"For the moment," retorted Agatha. "He's on trial. The case we're on involves Mrs. Mabel Smedley. Her husband thinks she's having an affair."
"That doesn't seem very likely. I mean, a small place like Ancombe. Such news would soon get out."
"What's she like?"
"Hard to tell. Have you forgotten, Mrs. Raisin? The Ancombe Ladies' Society is having a sale of work the day after tomorrow and some of us are going over to help. You could come along and see for yourself. Mrs. Smedley works very hard for good causes, but she is quiet and self-effacing. They've only been married for two years."
"No, and none by Mr. Smedley's first marriage either."
"What happened to the first Mrs. Smedley?"
"Poor thing. She was subject to bouts of depression. She committed suicide."
"I'm not surprised. Married to a creature like that." Agatha described him in trenchant terms, ending up with that description of his mouth.
"Mrs. Raisin! Really."
"Sorry," mumbled Agatha.
Phil stifled a laugh by pretending he had a sneezing fit.
"I think Mr. Smedley is just unnaturally jealous," said Mrs. Bloxby.
"Oh dear," sighed Agatha. "It all seems such a waste of time. We'll leave it for today, Phil, and you can drive me back to the office so I can collect my car. I'll see you in the office tomorrow. I've a few things to work on."
Just as Agatha was setting down to a dinner of microwaved chips and microwaved lasagne that evening, the telephone rang. "Don't dare touch my food," she warned her cats, Hodge and Boswell.
She answered the phone and heard the slightly camp voice of her former assistant, Roy Silver.
"I haven't heard from you in ages," he said. "No more killings down there?"
"No, nothing. Just a divorce case and I hate divorce cases."
"Stands to reason, sweetie. You being such a reluctantly divorced woman yourself."
"That is not the reason! I just find them distasteful."
"Divorce cases are surely the bread and butter of any detective agency. Why I'm phoning is to ask you if I can come down for the weekend."
"Next weekend? All right. Let me know which train you'll be on and I'll meet you at Moreton."
When Agatha rang off, she felt cheerful at the thought of having company. She had endured a brief unhappy marriage to James Lacey. They hadn't even lived in the same house. But after it was over, she found herself getting lonely when she wasn't working full out.
Then Agatha realized she hadn't tackled Mrs. Bloxby over manipulating her into employing Phil. She rang up the vicar's wife.
"Mrs. Bloxby," began Agatha, "I feel you forced me into employing Phil."
"Mr. Witherspoon. I suppose I did push you in that direction."
"Why? You're not a pushy woman."
Mrs. Bloxby sighed. "I happened to learn that he has only a small pension. He made some bad investments with his capital. He is desperately in need of money and was ready to sell off some of his precious cameras. You needed a photographer, he needed work. I couldn't help myself."
"Oh, well," muttered Agatha, somewhat mollified. "We'll see how he works out."
"Going to Ancombe?"
"Of course. I forgot to ask you what time it begins."
"Two in the afternoon."
"I'll be there."
Agatha returned to the kitchen to find her cats up on the table, tucking in to her dinner. "You little bastards," she howled. She opened the kitchen door and shooed them both out into the garden. She scraped her dinner into the rubbish bin and suddenly burst into tears.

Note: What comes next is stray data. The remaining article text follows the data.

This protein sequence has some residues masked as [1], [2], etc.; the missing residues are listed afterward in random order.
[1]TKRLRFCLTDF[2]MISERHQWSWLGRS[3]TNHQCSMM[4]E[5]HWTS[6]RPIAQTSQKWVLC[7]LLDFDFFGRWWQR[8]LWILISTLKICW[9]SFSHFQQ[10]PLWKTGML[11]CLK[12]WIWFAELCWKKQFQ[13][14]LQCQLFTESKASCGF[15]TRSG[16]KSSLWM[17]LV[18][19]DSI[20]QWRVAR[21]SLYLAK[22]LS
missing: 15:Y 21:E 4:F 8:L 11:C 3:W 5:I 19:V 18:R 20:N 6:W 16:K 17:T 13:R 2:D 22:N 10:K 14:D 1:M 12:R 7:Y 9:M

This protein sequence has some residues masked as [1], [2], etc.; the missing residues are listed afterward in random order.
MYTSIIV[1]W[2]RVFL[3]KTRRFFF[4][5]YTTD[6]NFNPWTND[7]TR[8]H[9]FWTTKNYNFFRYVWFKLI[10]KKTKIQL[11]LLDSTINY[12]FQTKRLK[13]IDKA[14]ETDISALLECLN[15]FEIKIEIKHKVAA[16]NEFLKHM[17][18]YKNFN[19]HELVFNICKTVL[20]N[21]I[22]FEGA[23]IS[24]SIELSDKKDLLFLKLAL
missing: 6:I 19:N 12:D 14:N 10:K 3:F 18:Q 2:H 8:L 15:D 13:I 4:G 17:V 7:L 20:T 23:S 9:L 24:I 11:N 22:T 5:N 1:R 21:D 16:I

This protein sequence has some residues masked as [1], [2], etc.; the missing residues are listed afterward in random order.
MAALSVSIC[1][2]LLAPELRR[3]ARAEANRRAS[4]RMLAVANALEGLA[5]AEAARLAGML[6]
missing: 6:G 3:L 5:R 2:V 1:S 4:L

She finally mopped her eyes on a dishcloth and lit a cigarette with a trembling hand. Agatha was in her early fifties, but recently had been assailed with a fear of getting old and living alone. On damp days, she had a stabbing pain in her hip but stoically ignored it. She couldn't possibly have arthritis. She was too young!
"Pull yourself together," she said aloud. Was this the menopause at last? She had been secretly proud of the fact that she had not yet reached that borderline.
The phone rang again. Agatha wearily went to answer it.
Agatha's friend, Sir Charles Fraith.
"Oh, hullo, Charles. Where have you been lately?" Agatha gave a gulping sob.
"Have you been crying, Aggie?"
"Don't call me Aggie. Bit of an allergy, that's all."
"Have you eaten?"
"I was about to but the cats got to it."
"I'll be right over. I was to entertain some luscious girl to a picnic and she never showed. I'll bring it right over and we'll have a picnic in your garden."
"Oh, thanks, Charles."
"So dry your eyes."
"I haven't been crying!" But Charles had rung off.
He turned up half an hour later, which had given Agatha time to bathe her face in cold water and put on fresh make-up.
She was glad to see Charles, even though she occasionally found him irritating. He had fair hair and neat features and was as self-contained and independent as a cat.
He carried a large hamper into the garden and began to set things out on the garden table.
"Duck breasts in aspic, asparagus, champagne ... you really must have thought a lot of this girl."
"She is very ornamental," said Charles. "Unfortunately for me, she knows it."
They ate companionably while Agatha told him about the Smedley case.
"Might go with you," said Charles. "Mind if I stay the night?"
"No, you know where the spare room is."
"I've got my bag in the car. I'll get it later."
The sun slowly set behind the trees at the bottom of the garden. Agatha thought uneasily about her burst of tears. It all seemed like madness now.
THE PERFECT PARAGON Copyright 2005 by M. C. Beaton.